The Gospel message is that through his Incarnation, ministry, death on the cross, and resurrection, Jesus Christ has secured and begun the process of reconciliation. He reconciles us to God, us to each other, and us to our own selves. These vertical, horizontal, and internal healings progress together; they must, this is a theological commitment.
What this reconciliation looks like is justice, ethical treatment of all people and situations. What this reconciliation feels like is love, an ever deepening affection toward God, toward everyone around us, toward ourselves. (Only by the indwelling power of the Holy Spirit can we truly come to love ourselves.)
Leadership is one aspect of our life together as people being reconciled in each of these three directions. True leaders in the church are nothing more or less than those who have gone some way forward in this experience of triple reconciliation and are thus able to assist the Holy Spirit in the Spirit’s single quest of helping people begin and carry on this life-long process. True church leaders also attend to various logistical matters but always carry out those tasks in service to this overarching work of triple reconciliation.
When we lose sight of reconciliation as our one true work and calling, we cease serving the Spirit’s mission and wind up undoing the work of reconciliation and fighting against the Spirit. Sadly, this is the most apt description for much that passes off as ministry. But the Gospel still beckons us into life and wholeness. The story of our Christ still invites to come and die to sin and self be resurrected to new life for Christ, for each other, for our truest selves.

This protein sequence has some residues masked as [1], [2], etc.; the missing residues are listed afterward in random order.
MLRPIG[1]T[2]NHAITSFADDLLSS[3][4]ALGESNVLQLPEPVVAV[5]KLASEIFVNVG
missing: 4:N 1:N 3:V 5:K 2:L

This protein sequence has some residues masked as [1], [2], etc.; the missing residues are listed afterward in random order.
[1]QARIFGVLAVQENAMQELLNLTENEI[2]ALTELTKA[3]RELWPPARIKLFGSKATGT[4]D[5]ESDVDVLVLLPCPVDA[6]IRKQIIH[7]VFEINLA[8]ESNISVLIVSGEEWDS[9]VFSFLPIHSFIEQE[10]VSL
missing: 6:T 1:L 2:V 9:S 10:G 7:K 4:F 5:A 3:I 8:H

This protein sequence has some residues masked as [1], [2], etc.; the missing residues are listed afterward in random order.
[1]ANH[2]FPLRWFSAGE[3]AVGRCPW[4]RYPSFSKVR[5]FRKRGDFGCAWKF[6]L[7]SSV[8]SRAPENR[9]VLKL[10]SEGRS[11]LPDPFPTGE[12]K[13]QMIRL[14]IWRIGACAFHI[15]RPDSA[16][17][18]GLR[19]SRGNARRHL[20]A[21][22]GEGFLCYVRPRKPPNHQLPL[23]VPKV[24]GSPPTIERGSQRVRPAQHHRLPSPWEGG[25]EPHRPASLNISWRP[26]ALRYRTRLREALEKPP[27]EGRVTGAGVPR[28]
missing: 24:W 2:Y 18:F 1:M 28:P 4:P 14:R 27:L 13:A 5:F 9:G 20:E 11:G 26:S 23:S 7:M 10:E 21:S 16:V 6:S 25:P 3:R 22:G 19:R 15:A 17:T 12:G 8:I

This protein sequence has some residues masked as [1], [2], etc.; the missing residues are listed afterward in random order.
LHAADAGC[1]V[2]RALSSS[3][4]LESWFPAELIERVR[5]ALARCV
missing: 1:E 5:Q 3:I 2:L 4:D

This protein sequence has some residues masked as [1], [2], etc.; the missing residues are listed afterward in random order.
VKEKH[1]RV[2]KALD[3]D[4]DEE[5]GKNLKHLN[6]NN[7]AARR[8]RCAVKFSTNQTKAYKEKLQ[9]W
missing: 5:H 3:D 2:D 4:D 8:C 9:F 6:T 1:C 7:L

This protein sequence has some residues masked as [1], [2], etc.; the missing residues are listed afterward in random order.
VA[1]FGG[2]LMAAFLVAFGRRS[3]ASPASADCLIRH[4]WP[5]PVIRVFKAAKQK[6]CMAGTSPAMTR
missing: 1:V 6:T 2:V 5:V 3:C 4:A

A useful litmus test for church leaders: how does ___________ contribute to reconciling the people we serve to God, to each other, to themselves? If we can’t provide an adequate, specific answer, then ___________ may be either a waste of time/energy/resources, or worse, it might even be harmful to the Spirit’s mission. When we can provide a good answer, we can be more confident that what we’re doing is actually kingdom work.
3 thoughts on “reconciliation litmus test”
Looking forward to interacting at Metanoia. I would be interesting in knowing how you see a fourth possibility: reconciliing us to the creation…or perhaps you include that in one of the other categories. Or do you feel it is a waste and/or harmful to consider this as ministry?
I do regard creation care as ministry and included in the root of all our callings, as the first commissioning God gave to humans. And to be clear, I don’t regard these as possibilities separable from each other. These grow together in us. Salvation as wholeness has been a Vineyard value from the beginning. I didn’t think of it when I wrote this but consistency requires me to affirm this as another form the litmus test can take. Since we know that social justice and creation care are deeply related (those living closest to the earth suffer first and foremost when we sin against creation), we must include this or we’ll fail at the whole. How can we love God whom we haven’t seen if we don’t love our neighbor whom we have seen. How can we love our neighbor if we’ve destroyed his land and sources of sustenance?
Thanks for your reply Michael. I agree and I really appreciate your comment about those who live closest to the earth. I see that our Indigenous friends can help us on that journey as we find humility to truly invite them to teach us and there can be great Kingdom restoration in all the overlapping spheres as a result. I find that some amount of what goes on in “creation care” does not actually honour Creator as King of His Kingdom and thus does not further this Kingdom…but this does not give us an “out” to neglect or deny our calling. Grace to you.
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